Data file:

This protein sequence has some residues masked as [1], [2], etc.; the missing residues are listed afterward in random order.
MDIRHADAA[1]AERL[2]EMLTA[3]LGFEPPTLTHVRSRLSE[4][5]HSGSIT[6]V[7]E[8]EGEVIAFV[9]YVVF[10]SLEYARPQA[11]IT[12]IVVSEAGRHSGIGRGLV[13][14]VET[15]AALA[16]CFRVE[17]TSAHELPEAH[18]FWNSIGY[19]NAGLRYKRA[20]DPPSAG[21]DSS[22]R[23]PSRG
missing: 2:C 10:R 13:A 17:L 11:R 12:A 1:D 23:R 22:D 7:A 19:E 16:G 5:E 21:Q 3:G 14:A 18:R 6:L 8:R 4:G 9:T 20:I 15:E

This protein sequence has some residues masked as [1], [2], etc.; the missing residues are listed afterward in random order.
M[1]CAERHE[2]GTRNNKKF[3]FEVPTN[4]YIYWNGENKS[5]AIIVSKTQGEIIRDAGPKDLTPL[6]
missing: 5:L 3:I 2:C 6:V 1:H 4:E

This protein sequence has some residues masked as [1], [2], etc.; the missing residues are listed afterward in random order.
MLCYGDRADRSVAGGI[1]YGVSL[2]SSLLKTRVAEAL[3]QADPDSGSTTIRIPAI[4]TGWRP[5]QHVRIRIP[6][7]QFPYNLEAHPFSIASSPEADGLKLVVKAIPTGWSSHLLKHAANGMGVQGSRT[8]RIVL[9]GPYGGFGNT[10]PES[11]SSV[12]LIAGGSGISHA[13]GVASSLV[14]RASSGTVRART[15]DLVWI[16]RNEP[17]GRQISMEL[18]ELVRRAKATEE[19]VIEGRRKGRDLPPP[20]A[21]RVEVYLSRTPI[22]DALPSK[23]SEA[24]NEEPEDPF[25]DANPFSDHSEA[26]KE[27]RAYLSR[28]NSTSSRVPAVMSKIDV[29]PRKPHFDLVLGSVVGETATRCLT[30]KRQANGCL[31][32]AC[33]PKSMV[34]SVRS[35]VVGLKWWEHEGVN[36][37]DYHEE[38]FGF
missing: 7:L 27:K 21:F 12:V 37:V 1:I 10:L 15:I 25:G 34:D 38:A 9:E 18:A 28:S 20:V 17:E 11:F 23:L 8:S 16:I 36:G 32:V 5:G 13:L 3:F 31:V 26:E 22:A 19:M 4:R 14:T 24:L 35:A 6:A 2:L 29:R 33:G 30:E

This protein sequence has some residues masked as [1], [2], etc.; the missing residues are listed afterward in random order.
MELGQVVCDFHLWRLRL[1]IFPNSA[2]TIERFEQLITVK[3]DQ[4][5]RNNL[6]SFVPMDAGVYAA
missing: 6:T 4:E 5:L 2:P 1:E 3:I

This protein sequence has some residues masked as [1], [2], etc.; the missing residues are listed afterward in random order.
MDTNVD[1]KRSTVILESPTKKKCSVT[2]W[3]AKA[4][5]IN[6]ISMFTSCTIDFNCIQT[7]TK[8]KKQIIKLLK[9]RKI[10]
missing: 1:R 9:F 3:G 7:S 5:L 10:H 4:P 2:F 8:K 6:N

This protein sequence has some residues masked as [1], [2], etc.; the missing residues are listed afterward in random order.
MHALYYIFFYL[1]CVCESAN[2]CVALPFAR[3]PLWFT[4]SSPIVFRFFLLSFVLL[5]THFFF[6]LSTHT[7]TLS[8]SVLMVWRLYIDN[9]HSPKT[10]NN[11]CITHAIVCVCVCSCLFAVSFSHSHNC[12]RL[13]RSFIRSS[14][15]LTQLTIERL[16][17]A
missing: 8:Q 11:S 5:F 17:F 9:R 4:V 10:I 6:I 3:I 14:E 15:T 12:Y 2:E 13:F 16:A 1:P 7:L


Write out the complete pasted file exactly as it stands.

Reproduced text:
This protein sequence has some residues masked as [1], [2], etc.; the missing residues are listed afterward in random order.
MDIRHADAA[1]AERL[2]EMLTA[3]LGFEPPTLTHVRSRLSE[4][5]HSGSIT[6]V[7]E[8]EGEVIAFV[9]YVVF[10]SLEYARPQA[11]IT[12]IVVSEAGRHSGIGRGLV[13][14]VET[15]AALA[16]CFRVE[17]TSAHELPEAH[18]FWNSIGY[19]NAGLRYKRA[20]DPPSAG[21]DSS[22]R[23]PSRG
missing: 2:C 10:R 13:A 17:L 11:R 12:A 1:D 23:R 22:D 7:A 19:E 16:G 5:E 21:Q 3:G 14:A 18:R 6:L 8:R 4:G 9:T 20:I 15:E

This protein sequence has some residues masked as [1], [2], etc.; the missing residues are listed afterward in random order.
M[1]CAERHE[2]GTRNNKKF[3]FEVPTN[4]YIYWNGENKS[5]AIIVSKTQGEIIRDAGPKDLTPL[6]
missing: 5:L 3:I 2:C 6:V 1:H 4:E

This protein sequence has some residues masked as [1], [2], etc.; the missing residues are listed afterward in random order.
MLCYGDRADRSVAGGI[1]YGVSL[2]SSLLKTRVAEAL[3]QADPDSGSTTIRIPAI[4]TGWRP[5]QHVRIRIP[6][7]QFPYNLEAHPFSIASSPEADGLKLVVKAIPTGWSSHLLKHAANGMGVQGSRT[8]RIVL[9]GPYGGFGNT[10]PES[11]SSV[12]LIAGGSGISHA[13]GVASSLV[14]RASSGTVRART[15]DLVWI[16]RNEP[17]GRQISMEL[18]ELVRRAKATEE[19]VIEGRRKGRDLPPP[20]A[21]RVEVYLSRTPI[22]DALPSK[23]SEA[24]NEEPEDPF[25]DANPFSDHSEA[26]KE[27]RAYLSR[28]NSTSSRVPAVMSKIDV[29]PRKPHFDLVLGSVVGETATRCLT[30]KRQANGCL[31][32]AC[33]PKSMV[34]SVRS[35]VVGLKWWEHEGVN[36][37]DYHEE[38]FGF
missing: 7:L 27:K 21:F 12:V 37:V 1:I 10:L 15:I 25:G 34:D 38:A 9:E 18:A 28:S 20:V 17:E 11:F 23:L 8:S 16:I 36:G 32:V 5:G 13:L 3:F 31:V 26:E 22:A 19:M 4:R 14:T 24:L 35:A 6:A 2:L 29:R 33:G 30:E

This protein sequence has some residues masked as [1], [2], etc.; the missing residues are listed afterward in random order.
MELGQVVCDFHLWRLRL[1]IFPNSA[2]TIERFEQLITVK[3]DQ[4][5]RNNL[6]SFVPMDAGVYAA
missing: 6:T 4:E 5:L 2:P 1:E 3:I

This protein sequence has some residues masked as [1], [2], etc.; the missing residues are listed afterward in random order.
MDTNVD[1]KRSTVILESPTKKKCSVT[2]W[3]AKA[4][5]IN[6]ISMFTSCTIDFNCIQT[7]TK[8]KKQIIKLLK[9]RKI[10]
missing: 1:R 9:F 3:G 7:S 5:L 10:H 4:P 2:F 8:K 6:N

This protein sequence has some residues masked as [1], [2], etc.; the missing residues are listed afterward in random order.
MHALYYIFFYL[1]CVCESAN[2]CVALPFAR[3]PLWFT[4]SSPIVFRFFLLSFVLL[5]THFFF[6]LSTHT[7]TLS[8]SVLMVWRLYIDN[9]HSPKT[10]NN[11]CITHAIVCVCVCSCLFAVSFSHSHNC[12]RL[13]RSFIRSS[14][15]LTQLTIERL[16][17]A
missing: 8:Q 11:S 5:F 17:F 9:R 4:V 10:I 6:I 3:I 14:E 15:T 12:Y 2:E 13:F 16:A 1:P 7:L